One part of the fund-raising efforts for the Community Christmas Project is a trip to Radio City Music Hall in New York City. This year’s trip took place the weekend of Nov. 16.
“That kind of happened about by chance,” Goodchild said. “It used to be the [Margaretville Central School] Honor Society that did it, but they kind of backed away from it. We’ve been doing it for 12 or 13 years.”
People from the community are invited to purchase tickets to see the Christmas Spectacular at the Radio City Music Hall through the Community Christmas Project. The ticket price includes admission to the show as well as charter bus transportation to the city. In addition, people are asked to bring one new pair of gloves or mittens to donate to the Christmas Project, which are included with the children’s toys.
The other fund-raising aspect of the Community Christmas Project is the Annual Jimmy DiGiacomo auction. This year’s event will be held Sunday, Dec. 7 at the Inn Between in Margaretville. The event will begin at 6 p.m. and will be preceded by a preview at 5:30 p.m. The cost of admission is $15, which covers hors d’oeuvres, and there will be a cash bar. Dennis Metnick and Tony Lanza will serve as auctioneers, and live music will be provided by Wendy Nief and Nightlife.
“Various services and items ideal for Christmas gifts are being auctioned,” Pitetti said. “We have items in all price ranges, and of course we have some original paintings and original craftwork from various artists in the community as well as regular merchandise donated by local merchants.”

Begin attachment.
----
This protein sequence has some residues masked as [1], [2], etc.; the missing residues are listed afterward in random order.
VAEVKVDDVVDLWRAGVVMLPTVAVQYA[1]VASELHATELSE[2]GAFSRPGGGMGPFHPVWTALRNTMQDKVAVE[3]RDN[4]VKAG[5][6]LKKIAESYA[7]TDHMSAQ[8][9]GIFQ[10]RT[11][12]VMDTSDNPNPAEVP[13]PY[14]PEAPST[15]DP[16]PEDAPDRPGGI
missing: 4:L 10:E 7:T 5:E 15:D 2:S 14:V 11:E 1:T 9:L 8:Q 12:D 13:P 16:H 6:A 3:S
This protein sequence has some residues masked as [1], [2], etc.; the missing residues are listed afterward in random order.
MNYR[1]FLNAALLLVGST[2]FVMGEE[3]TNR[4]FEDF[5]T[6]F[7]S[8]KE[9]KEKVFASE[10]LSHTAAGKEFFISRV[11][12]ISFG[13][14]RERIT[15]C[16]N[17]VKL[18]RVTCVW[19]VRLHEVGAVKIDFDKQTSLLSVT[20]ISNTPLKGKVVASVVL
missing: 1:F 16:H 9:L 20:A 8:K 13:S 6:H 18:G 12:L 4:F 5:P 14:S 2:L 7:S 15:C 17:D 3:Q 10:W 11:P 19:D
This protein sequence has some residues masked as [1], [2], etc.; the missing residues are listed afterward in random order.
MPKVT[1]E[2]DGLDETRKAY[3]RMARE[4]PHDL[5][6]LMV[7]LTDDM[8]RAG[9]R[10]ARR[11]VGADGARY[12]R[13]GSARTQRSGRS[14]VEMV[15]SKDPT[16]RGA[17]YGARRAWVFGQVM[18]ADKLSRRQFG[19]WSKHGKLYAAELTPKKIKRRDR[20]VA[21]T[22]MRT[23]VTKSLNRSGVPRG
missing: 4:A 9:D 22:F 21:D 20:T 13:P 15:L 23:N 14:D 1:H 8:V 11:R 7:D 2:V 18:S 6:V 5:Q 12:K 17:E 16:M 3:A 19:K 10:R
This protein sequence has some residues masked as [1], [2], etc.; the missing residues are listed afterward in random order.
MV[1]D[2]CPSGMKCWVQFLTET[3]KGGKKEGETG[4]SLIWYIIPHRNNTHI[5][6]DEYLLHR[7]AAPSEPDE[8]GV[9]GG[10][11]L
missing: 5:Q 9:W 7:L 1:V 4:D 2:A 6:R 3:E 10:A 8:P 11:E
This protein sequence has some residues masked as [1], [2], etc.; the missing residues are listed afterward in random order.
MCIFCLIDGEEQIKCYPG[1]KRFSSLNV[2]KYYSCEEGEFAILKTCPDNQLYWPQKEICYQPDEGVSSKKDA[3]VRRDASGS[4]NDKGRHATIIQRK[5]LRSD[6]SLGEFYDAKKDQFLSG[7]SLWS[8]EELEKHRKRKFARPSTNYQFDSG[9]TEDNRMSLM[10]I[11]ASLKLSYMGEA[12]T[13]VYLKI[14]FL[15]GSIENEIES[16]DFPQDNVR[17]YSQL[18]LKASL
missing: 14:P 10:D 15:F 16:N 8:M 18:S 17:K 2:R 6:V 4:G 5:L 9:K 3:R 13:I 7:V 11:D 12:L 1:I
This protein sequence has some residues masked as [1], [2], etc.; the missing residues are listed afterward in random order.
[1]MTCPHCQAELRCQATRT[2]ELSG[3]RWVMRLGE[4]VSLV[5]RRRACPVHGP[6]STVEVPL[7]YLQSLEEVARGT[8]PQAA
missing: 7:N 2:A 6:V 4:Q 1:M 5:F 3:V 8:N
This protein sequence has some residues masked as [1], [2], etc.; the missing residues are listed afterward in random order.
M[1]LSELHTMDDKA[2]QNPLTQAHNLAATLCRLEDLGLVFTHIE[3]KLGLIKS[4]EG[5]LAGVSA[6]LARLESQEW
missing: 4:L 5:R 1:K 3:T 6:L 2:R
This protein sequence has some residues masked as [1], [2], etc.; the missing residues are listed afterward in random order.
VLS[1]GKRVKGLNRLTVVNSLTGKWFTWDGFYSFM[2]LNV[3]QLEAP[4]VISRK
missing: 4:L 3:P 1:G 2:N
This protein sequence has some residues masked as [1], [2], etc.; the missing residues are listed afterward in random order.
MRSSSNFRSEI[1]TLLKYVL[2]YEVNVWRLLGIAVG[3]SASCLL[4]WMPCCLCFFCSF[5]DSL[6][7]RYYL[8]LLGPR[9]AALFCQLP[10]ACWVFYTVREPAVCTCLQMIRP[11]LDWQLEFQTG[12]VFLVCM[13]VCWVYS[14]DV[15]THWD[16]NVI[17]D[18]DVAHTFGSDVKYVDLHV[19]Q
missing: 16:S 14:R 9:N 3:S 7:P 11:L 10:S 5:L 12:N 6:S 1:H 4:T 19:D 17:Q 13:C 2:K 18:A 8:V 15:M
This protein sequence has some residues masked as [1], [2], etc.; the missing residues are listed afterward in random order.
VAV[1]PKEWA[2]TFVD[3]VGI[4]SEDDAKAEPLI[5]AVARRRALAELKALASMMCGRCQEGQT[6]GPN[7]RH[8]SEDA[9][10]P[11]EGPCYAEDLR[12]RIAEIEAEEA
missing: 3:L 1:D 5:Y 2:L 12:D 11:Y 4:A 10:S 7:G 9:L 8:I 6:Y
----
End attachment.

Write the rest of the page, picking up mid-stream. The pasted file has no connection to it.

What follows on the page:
Both Goodchild and Marks say they have witnessed overwhelmingly positive feedback over the years from both sides of the Christmas Project.
“Just this year, we were short of funds and Teresa went to the Margaretville Fire Department and asked for $1,000 at the meeting,” Marks said. “One guy stood up and said, ‘You guys delivered a box to me when I was out of work and it made our Christmas.’ Then he said, ‘I vote that we offer $2,000’ – and they did.”
She added that they receive numerous beautiful thank-you notes, many simply for the holiday cards created by the CROP students.
Goodchild added, “Every once in awhile there’s a letter in the Mailbag that says, ‘Thank you, you really brightened our Christmas. We’ve had lots of cards and notes from people thanking us for thinking of them.”
And, on the flip side of the equation, Marks recalls numerous occasions on which those delivering the baskets were equally as affected.
“I remember one year when one of the gentlemen came back from delivering and his eyes were teary because he said the looks on those kids’ faces when he brought those to the house… he said it made his Christmas,” she said. “Some of these guys have been delivering as long as I’ve been there, and they come back with these heartwarming stories.”
Donations to the Community Christmas Project are still being accepted. To make a donation, please send checks or cash donations to: Community Christmas Project, P.O. Box 58, Margaretville, NY 12455.